Many of the most high profile whistleblowers in tech have been women. Why? Asks Francine Berman and Jennifer Lundquist, from UMass Amherst in this article republished from The Conversation.
A number of high-profile whistleblowers in the technology industry have stepped into the spotlight in the past few years. For the most part, they have been revealing corporate practices that thwart the public interest: Frances Haugen exposed personal data exploitation at Meta, Timnit Gebru and Rebecca Rivers challenged Google on ethics and AI issues, and Janneke Parrish raised concerns about a discriminatory work culture at Apple, among others.
Many of these whistleblowers are women – far more, it appears, than the proportion of women working in the tech industry. This raises the question of whether women are more likely to be whistleblowers in the tech field. The short answer is: “It’s complicated.”
For many, whistleblowing is a last resort to get society to address problems that can’t be resolved within an organization, or at least by the whistleblower. It speaks to the organizational status, power and resources of the whistleblower; the openness, communication and values of the organization in which they work; and to their passion, frustration and commitment to the issue they want to see addressed. Are whistleblowers more focused on the public interest? More virtuous? Less influential in their organizations? Are these possible explanations for why so many women are blowing the whistle on big tech?
To investigate these questions, we, a computer scientist and a sociologist, explored the nature of big tech whistleblowing, the influence of gender, and the implications for technology’s role in society. What we found was both complex and intriguing.
Narrative of virtue
Whistleblowing is a difficult phenomenon to study because its public manifestation is only the tip of the iceberg. Most whistleblowing is confidential or anonymous. On the surface, the notion of female whistleblowers fits with the prevailing narrative that women are somehow more altruistic, focused on the public interest or morally virtuous than men.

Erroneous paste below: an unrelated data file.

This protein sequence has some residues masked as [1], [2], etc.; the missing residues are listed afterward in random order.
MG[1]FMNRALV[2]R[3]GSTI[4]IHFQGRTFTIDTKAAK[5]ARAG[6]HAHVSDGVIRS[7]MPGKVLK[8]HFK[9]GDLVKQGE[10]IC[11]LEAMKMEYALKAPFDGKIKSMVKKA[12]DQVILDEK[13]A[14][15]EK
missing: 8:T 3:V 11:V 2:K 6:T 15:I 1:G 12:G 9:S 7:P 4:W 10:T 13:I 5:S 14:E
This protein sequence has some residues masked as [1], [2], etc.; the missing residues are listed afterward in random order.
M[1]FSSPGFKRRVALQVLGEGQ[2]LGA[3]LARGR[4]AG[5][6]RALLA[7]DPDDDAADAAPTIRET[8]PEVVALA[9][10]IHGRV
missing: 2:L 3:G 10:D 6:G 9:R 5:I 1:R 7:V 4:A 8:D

Consider an argument made by the New York State Woman Suffrage Association around giving U.S. women the right to vote in the 1920s: “Women are, by nature and training, housekeepers. Let them have a hand in the city’s housekeeping, even if they introduce an occasional house-cleaning.” In other words, giving women the power of the vote would help “clean up” the mess that men had made.
More recently, a similar argument was used in the move to all-women traffic enforcement in some Latin American cities under the assumption that female police officers are more impervious to bribes. Indeed, the United Nations has recently identified women’s global empowerment as key to reducing corruption and inequality in its world development goals.
There is data showing that women, more so than men, are associated with lower levels of corruption in government and business. For example, studies show that the higher the share of female elected officials in governments around the world, the lower the corruption. While this trend in part reflects the tendency of less corrupt governments to more often elect women, additional studies show a direct causal effect of electing female leaders and, in turn, reducing corruption.